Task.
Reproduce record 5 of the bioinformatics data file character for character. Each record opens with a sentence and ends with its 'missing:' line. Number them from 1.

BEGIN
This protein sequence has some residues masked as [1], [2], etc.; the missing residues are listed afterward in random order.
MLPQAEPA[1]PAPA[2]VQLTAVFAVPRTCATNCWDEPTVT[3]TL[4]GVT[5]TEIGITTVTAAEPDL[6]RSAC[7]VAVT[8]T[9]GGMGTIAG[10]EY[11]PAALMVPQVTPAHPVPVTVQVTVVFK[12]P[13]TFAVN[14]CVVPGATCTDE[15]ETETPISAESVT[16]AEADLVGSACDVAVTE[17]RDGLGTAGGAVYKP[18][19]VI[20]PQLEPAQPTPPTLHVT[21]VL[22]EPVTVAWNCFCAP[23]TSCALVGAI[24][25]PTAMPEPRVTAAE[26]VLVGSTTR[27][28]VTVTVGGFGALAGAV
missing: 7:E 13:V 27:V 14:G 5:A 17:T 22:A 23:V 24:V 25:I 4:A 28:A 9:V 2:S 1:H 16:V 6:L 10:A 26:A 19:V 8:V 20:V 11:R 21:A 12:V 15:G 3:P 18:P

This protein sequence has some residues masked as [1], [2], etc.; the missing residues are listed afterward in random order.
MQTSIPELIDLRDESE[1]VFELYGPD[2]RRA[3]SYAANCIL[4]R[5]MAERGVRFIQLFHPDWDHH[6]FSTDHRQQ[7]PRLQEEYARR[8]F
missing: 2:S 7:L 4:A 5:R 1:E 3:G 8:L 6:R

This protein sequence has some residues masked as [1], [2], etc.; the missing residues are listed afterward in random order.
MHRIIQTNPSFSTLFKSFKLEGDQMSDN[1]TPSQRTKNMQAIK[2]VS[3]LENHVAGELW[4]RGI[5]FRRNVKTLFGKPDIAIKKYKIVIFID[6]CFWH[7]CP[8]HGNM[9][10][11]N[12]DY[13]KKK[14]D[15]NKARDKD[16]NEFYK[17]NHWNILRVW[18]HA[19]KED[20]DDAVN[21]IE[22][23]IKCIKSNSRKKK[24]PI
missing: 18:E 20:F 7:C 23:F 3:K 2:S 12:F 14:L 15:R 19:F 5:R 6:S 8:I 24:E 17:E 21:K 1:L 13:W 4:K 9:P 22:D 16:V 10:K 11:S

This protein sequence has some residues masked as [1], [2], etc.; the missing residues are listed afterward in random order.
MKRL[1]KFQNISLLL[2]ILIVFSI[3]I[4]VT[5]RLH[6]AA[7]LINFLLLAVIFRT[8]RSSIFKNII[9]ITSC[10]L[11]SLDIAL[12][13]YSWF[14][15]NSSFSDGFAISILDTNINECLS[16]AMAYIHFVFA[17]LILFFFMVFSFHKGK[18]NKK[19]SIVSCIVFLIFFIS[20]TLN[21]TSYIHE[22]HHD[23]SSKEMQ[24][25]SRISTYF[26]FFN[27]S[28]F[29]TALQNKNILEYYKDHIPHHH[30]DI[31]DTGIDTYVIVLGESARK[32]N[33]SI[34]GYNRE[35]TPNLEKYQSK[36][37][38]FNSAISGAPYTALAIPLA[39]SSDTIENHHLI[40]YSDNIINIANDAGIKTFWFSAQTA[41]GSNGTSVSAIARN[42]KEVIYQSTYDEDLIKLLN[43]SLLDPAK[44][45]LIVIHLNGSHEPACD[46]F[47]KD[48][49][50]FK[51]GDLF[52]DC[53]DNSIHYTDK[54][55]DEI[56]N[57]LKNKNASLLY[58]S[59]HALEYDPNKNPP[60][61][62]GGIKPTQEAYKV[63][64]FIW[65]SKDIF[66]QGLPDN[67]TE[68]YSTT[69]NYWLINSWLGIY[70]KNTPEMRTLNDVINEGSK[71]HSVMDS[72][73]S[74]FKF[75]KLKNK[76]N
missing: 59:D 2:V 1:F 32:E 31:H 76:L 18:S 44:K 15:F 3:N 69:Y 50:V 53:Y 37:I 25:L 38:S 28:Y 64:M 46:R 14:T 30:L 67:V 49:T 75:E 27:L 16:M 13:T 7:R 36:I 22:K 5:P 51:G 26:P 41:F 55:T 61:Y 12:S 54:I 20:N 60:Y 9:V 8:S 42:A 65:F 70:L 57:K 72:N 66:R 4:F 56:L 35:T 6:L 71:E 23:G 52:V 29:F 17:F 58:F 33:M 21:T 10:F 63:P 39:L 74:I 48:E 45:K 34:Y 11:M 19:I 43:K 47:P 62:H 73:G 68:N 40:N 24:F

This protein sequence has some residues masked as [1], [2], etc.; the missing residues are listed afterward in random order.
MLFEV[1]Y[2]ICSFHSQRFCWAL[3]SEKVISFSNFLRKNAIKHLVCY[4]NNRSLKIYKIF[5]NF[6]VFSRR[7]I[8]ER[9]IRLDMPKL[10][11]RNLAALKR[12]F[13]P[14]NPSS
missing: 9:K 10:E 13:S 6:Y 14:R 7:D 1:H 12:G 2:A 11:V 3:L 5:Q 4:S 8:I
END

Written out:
This protein sequence has some residues masked as [1], [2], etc.; the missing residues are listed afterward in random order.
MLFEV[1]Y[2]ICSFHSQRFCWAL[3]SEKVISFSNFLRKNAIKHLVCY[4]NNRSLKIYKIF[5]NF[6]VFSRR[7]I[8]ER[9]IRLDMPKL[10][11]RNLAALKR[12]F[13]P[14]NPSS
missing: 9:K 10:E 13:S 6:Y 14:R 7:D 1:H 12:G 2:A 11:V 3:L 5:Q 4:S 8:I